monitoring thyroxine (levothyroxine) therapy
Last edited 12/2019 and last reviewed 06/2021
Response to thyroxine (levothyroxine sodium) is best monitored biochemically.
Thyroid function should be assessed every 6-8 weeks until the patient is euthyroid and then rechecked annunally, aiming to maintain T4 and TSH within the normal range (1).
Elevated T4 with TSH suppression may suggest overtreatment
- suppression of TSH with serum T4 at the upper end of the normal range or even slightly elevated is sometimes observed in those taking standard doses. These biochemical findings are indicative of over-treatment and indicate a need for dose reduction; there is evidence for long-term cardiovascular risk associated with mild over-treatment (2)
In the community, undertreatment is more likely and annual measurements of serum TSH may be valuable in assessing the adequacy of therapy and compliance
- evidence that up to 25% of patients in the community receiving T4 for hypothyroidism are under-treated, so the adequacy of therapy and compliance should be checked by annual serum TSH measurement. In non-compliant patients who take T4 for a few days before the clinic, thyroid function tests typically reveal normal or even elevated T4 with paradoxically raised TSH (2)
In patients with persistent fatigue, somnolence, or subtle cognitive problems (forgetfulness, befuddlement) the dose can be increased by 25 μg daily, or on alternate days (3).
If the original diagnosis of hypothyroidism is in doubt once thyroxine (levothyroxine sodium) therapy has been initiated, then consider stopping treatment for 6 weeks and measure serum TSH and T4 in the non-treated patient.
NICE have stated guidance relating to monitoring of primary hypothyroidism - with different guidance with respect to adults, children and young people older than 2 years, and children less than 2 years old (4):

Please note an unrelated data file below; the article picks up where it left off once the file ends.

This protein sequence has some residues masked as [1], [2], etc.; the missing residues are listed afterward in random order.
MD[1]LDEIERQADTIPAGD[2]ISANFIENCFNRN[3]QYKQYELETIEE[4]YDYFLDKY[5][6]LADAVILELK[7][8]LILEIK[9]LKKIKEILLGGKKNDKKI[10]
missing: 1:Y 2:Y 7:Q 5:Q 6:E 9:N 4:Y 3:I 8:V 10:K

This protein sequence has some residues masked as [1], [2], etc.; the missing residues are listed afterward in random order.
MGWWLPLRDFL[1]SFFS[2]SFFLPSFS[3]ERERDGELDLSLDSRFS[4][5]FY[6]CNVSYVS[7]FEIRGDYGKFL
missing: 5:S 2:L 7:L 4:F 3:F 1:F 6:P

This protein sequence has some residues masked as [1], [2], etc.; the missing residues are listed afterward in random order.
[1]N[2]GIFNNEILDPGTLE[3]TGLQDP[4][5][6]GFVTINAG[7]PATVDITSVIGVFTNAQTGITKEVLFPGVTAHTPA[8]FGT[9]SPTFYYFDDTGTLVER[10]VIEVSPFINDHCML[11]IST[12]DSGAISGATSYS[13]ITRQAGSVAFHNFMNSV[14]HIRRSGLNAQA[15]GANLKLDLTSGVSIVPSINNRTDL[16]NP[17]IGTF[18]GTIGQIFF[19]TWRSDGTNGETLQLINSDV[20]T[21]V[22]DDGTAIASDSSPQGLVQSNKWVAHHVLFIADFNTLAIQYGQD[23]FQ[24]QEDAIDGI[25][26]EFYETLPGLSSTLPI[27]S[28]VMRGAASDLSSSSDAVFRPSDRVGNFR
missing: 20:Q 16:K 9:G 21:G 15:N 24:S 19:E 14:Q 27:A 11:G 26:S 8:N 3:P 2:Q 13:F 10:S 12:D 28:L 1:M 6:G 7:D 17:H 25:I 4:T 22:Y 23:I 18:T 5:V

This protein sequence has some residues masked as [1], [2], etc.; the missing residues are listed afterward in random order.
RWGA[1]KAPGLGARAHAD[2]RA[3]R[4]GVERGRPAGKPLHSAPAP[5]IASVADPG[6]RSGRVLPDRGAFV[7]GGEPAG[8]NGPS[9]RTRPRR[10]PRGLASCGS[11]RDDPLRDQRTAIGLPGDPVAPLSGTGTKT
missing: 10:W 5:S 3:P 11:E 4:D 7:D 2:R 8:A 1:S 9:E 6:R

- Follow-up and monitoring of primary hypothyroidism
- Tests for follow-up and monitoring of primary hypothyroidism
- Aim to maintain TSH levels within the reference range when treating primary hypothyroidism with levothyroxine. If symptoms persist, consider adjusting the dose of levothyroxine further to achieve optimal wellbeing, but avoid using doses that cause TSH suppression or thyrotoxicosis.
- Be aware that the TSH level can take up to 6 months to return to the reference
range for people who had a very high TSH level before starting treatment with
levothyroxine or a prolonged period of untreated hypothyroidism. Take this into
account when adjusting the dose of levothyroxine
- For adults who are taking levothyroxine for primary hypothyroidism, consider measuring TSH every 3 months until the level has stabilised (2 similar measurements within the reference range 3 months apart), and then once a year.
- Consider measuring FT4 as well as TSH for adults who continue to have symptoms
of hypothyroidism after starting levothyroxine
- Children and young people aged 2 years and over
- For children aged 2 years and over and young people taking levothyroxine for primary hypothyroidism, consider measuring FT4 and TSH:
- every 6 to 12 weeks until the TSH level has stabilised (2 similar measurements within the reference range 3 months apart),
- then every 4 to 6 months until after puberty,
- then once a year
- Children under 2 years
- For children aged between 28 days and 2 years who are taking levothyroxine for primary hypothyroidism, consider measuring FT4 and TSH:
- every 4 to 8 weeks until the TSH level has stabilised (2 similar measurements within the reference range 2 months apart),
- then every 2 to 3 months during the first year of life,
- and every 3 to 4 months during the second year of life
- in the majority
of patients, dose requirements for T4 do not change
- however pregnancy often
necessitates a dose increase to maintain serum TSH within the normal range. Therapy
with some drugs also alters T4 dose requirements, because of effects on T4 absorption
- rifampicin, phenytoin, carbamazepine (increased clearance of thyroxine)
- cholestyramine, sucralfate, aluminium hydroxide, ferrous sulphate (reduced absorption of thyroxine)
- however pregnancy often necessitates a dose increase to maintain serum TSH within the normal range. Therapy with some drugs also alters T4 dose requirements, because of effects on T4 absorption or metabolism
- (1) Prescriber (2002); 13(10): 50-68.
- (2) Franklyn J. Hypothyroidism. Medicine 2005; 33 (11): 27-29.
- (3) Vaidya B, Pearce SH. Management of hypothyroidism in adults. BMJ. 2008;337:a801
- (4) Franklyn J. Concensus statement for good practice and audit in the management of hypothyroidism and hyperthyroidism. BMJ 1996; 313: 519
- (5) NICE (November 2019). Thyroid disease: assessment and management